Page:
I know we’re not the only ones facing transition this summer. How many of you, staring at your computer or phone screen around the world, are also awaiting giant changes? There are new homes to be purchased, babies to be born, marriages to be made, books to be published, jobs to be finished, jobs to be started, and babies to be made.

At summer’s end, we’ll all be different people. You might be anticipating a lot of joy, or a lot of work, or a lot of goodbyes. The months ahead might be terrifying. Or wonderful. Or gut-wrenching. Or a relief. Or a trial.

So here’s to being aware. That’s a start. We’ll miss the rocking chair, and we’ll miss the ability to just curl up and be at home, and we’ll miss the old familiarity.

Hopefully this awareness will help us take better care of our husbands, our children, and ourselves. Especially after seeing Lena’s distress, I want to be more compassionate, patient, and sensitive. May we be rocks instead of adversaries (*cough*), a steady presence that our children and husbands can rely on as everything else changes.

And may we be careful to take care of ourselves, too, by being aware of our own limits. I want to be candid about my emotions, communicate clearly with my family, and take time outs for self-preservation when needed. May we be bold to seek closure, seek solitude, and seek rest.

For example, I have identified one thing I know I need to do to find closure to our time in Sicily. In our little town, I see so many familiar faces each day as I push the kids in the stroller to the playground, fish shop, gelateria, market, and panificio. I don’t want to just disappear one day. I love all those smiles, I love hearing “buon giorno!”, I love that sense of belonging that they give me. Before we go, I want to go to the owners of those shops and to our neighbors, give them a picture of our family, explain that we are moving, and say goodbye. (And I want to subtly pay back the man in the general store for the ten million chocolate bars he gave Lena over the last three years.) I know I’ll regret it if I don’t.

Ultimately, I want to draw strength from the Source. My own reserves are so shallow! So much has already changed, but there is so much more to come! I’m holding onto these words of promise:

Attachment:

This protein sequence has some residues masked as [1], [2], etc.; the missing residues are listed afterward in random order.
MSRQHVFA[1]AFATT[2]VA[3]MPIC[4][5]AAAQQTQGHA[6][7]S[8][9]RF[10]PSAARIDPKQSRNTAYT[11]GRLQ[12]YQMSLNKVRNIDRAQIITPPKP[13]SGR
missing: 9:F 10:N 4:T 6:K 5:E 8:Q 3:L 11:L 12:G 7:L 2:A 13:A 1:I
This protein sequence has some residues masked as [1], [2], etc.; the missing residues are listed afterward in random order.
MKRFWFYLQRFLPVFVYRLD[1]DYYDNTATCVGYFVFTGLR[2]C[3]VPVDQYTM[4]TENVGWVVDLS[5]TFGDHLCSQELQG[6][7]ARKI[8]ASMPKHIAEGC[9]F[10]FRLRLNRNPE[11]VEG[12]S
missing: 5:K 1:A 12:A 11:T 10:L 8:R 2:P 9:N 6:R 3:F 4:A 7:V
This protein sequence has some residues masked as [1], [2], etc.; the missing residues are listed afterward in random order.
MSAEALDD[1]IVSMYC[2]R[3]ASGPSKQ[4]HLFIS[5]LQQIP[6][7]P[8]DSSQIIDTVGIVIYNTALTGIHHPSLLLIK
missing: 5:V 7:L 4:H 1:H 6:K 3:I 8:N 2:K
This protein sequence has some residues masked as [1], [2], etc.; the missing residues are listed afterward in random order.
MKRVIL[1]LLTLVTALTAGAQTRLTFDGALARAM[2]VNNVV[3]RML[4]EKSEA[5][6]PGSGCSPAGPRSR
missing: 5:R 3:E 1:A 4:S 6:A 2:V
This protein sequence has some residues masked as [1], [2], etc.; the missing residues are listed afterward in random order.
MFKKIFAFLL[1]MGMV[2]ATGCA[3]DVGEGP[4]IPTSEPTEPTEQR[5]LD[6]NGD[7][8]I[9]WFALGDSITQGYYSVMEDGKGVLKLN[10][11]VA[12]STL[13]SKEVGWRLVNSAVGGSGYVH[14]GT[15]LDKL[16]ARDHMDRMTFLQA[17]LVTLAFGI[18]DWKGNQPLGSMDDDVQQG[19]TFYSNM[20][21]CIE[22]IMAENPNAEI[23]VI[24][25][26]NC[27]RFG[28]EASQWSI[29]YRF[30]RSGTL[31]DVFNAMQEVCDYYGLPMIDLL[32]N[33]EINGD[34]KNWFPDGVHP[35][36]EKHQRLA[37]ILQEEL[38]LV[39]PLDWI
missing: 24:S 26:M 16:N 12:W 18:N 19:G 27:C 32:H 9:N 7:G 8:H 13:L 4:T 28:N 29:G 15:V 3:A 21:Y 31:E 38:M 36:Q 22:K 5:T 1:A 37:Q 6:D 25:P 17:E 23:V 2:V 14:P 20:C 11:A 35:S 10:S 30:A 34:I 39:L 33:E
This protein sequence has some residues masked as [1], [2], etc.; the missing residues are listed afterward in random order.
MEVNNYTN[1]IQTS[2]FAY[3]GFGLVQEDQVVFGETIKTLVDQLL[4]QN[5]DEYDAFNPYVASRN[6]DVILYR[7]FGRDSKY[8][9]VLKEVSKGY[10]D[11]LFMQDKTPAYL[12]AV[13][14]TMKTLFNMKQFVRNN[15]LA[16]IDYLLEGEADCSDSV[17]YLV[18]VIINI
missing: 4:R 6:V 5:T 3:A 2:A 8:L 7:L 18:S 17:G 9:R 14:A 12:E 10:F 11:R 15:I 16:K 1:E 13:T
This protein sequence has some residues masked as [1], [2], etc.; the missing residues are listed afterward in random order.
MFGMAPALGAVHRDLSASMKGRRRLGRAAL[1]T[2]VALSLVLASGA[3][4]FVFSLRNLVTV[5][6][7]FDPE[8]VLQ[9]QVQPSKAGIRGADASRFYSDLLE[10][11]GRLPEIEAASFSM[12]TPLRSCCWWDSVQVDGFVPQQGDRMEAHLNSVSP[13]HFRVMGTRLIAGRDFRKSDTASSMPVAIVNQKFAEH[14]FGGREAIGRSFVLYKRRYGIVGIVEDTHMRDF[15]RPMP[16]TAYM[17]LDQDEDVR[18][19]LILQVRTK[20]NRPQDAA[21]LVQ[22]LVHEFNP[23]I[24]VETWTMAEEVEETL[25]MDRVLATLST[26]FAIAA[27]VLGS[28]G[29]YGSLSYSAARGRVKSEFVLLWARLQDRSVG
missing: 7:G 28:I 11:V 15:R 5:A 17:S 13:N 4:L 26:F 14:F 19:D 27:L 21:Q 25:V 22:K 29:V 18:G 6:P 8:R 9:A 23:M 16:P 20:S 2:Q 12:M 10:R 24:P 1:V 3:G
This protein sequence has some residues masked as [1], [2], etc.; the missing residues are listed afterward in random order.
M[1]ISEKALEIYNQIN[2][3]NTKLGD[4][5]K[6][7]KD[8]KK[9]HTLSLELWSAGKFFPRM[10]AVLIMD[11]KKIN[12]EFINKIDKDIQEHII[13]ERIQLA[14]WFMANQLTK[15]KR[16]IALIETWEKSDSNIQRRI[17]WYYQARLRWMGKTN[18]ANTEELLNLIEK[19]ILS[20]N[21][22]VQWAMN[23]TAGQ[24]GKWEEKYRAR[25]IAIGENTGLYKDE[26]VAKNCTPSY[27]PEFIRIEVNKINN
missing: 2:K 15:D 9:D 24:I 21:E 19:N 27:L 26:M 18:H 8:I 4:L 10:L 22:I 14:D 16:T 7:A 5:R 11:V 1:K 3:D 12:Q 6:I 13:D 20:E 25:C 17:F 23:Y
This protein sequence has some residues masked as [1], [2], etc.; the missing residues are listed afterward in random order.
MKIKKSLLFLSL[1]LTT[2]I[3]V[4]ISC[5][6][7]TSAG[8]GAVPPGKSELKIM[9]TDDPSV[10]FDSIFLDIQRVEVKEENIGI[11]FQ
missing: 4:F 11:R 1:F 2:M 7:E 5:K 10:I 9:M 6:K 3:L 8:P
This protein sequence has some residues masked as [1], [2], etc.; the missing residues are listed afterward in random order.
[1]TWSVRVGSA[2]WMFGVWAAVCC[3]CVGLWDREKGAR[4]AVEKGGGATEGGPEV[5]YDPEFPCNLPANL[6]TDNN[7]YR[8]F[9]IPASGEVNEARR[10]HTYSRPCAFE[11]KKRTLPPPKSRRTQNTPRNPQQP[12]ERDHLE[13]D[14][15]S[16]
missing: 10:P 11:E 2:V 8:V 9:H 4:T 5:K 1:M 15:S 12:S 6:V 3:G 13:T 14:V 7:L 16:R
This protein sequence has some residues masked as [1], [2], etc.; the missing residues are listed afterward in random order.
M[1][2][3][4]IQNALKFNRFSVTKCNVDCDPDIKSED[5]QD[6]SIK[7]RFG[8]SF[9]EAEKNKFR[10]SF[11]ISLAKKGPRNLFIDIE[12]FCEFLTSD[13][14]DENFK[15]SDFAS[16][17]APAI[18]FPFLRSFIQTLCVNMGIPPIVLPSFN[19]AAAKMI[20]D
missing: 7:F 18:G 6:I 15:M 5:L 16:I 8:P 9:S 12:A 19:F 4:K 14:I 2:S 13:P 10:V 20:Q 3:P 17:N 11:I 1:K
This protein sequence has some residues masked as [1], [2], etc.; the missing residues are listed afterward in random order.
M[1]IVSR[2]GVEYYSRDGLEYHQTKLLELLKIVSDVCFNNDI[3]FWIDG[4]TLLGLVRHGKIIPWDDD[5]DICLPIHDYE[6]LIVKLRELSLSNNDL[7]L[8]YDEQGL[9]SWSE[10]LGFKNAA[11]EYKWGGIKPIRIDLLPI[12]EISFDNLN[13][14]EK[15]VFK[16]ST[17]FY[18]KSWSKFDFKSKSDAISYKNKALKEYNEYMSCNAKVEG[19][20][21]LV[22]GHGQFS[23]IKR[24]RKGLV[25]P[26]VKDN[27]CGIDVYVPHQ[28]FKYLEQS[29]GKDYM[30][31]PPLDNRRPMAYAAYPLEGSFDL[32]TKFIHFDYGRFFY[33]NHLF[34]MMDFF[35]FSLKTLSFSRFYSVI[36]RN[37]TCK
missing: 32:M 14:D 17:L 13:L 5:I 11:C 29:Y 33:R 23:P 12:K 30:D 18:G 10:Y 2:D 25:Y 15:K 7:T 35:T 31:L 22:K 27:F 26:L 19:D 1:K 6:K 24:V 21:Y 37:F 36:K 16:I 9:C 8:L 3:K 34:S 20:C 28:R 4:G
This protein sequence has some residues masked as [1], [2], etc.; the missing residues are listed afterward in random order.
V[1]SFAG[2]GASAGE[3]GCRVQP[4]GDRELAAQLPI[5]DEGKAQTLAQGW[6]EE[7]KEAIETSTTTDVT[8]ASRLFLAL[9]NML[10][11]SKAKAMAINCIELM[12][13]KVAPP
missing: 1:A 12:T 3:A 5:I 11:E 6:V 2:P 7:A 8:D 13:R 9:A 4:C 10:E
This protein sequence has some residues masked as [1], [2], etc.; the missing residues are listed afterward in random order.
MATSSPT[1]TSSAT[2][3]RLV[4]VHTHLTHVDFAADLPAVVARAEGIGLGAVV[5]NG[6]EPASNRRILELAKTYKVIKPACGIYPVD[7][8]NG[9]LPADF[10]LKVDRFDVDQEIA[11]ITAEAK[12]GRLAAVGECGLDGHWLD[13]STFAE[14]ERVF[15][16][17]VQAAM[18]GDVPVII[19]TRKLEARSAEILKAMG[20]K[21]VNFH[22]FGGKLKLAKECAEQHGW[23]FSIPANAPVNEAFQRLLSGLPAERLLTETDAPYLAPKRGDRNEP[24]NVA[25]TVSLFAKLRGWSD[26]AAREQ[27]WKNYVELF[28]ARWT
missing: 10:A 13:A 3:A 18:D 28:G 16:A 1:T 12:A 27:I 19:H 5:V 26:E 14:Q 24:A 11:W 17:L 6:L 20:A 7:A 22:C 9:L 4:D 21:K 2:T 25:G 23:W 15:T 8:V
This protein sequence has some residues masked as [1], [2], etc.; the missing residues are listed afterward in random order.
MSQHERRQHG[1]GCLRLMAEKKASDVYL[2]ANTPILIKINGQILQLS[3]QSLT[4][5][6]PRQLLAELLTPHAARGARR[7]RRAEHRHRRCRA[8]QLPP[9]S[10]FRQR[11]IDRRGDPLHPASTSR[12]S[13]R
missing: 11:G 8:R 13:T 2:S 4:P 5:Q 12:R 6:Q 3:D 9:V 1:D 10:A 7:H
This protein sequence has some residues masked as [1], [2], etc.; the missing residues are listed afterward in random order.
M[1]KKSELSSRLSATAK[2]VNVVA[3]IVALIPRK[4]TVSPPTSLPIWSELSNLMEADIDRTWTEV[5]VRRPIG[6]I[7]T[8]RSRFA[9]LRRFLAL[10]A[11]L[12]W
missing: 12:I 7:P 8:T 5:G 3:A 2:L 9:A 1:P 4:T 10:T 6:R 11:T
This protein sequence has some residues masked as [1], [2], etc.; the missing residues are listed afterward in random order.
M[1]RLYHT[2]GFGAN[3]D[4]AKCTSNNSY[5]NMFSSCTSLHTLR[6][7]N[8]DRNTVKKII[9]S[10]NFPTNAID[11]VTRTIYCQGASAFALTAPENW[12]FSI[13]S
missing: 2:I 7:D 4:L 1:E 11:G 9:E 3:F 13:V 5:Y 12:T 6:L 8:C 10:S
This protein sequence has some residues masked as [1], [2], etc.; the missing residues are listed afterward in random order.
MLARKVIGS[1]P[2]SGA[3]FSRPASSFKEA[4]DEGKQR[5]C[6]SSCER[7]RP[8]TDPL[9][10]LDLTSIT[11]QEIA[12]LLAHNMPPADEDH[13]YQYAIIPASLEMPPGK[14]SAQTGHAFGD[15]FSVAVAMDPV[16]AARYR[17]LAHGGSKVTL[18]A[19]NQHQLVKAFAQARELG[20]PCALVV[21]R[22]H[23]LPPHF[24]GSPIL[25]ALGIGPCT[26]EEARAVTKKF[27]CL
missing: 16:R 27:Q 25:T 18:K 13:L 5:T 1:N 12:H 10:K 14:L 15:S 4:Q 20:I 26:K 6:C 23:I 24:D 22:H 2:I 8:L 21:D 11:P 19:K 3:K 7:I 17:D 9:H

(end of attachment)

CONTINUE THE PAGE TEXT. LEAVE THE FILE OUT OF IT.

You will keep in perfect peace those whose minds are steadfast,
    because they trust in you.
Trust in the Lord forever,
    for the Lord, the Lord himself, is the Rock eternal.
Isaiah 26:3-4

20 :: in Becoming a Stay-at-Home Mom Series, home sweet home, life lately, military life

portraits of my children {24/52} + living with less



The 52 Project: A portrait of my children once a week + every week in 2014.

Lena: I’ve been working off and on all week on a post about all the things Lena and I do together for our morning “preschool”: crafts, games, toys, learning activities, and so on. (This makes me sound much more organized than I am! I’ll just enjoy that for a second.) The post is almost ready and will go up next week, but in the meantime you get a sneak peak of this morning’s play/school time.

In the photo: “Hello, this is Dr. Lena,” she had just reported into her toy phone, “We need some more medicine because Mama’s got a stiiiiinky headache.” I love my future nurse/doctor/ veterinarian/skyisthelimit so much.

Gil: Hello empty house!!! As my Instagram friends will already know, the movers came yesterday and cleared out our house. Our personal items (minus almost all furniture… read here to see why) are on their way to San Diego. The movers left us with only a few sticks of furniture we still hope to sell, enough dishes and toys to last us a month, and suitcases with clothing and books that will travel with us from Sicily to San Diego in July. We’ll be relying on loaner furniture from the military base until we fly out of Sicily on July 15.

So far I’m loving this cleared out, refreshingly empty house. I vacuumed and mopped the whole thing yesterday and it feels cleaner and lighter and simpler than it ever has. This will be our experiment in living with less, and I think we’re going to enjoy it. I’ll report back later!


And now TGIF! I just finished this hilarious novel and dove headfirst into this NYT food critic’s tale. I’m also hoping a trip to the pool and the beach are in our weekend plans, if we’re lucky! What are you up to this weekend?

Related Posts Plugin for WordPress, Blogger...
2 :: in 52 project, military life

Powered by WordPress. Designed by WooThemes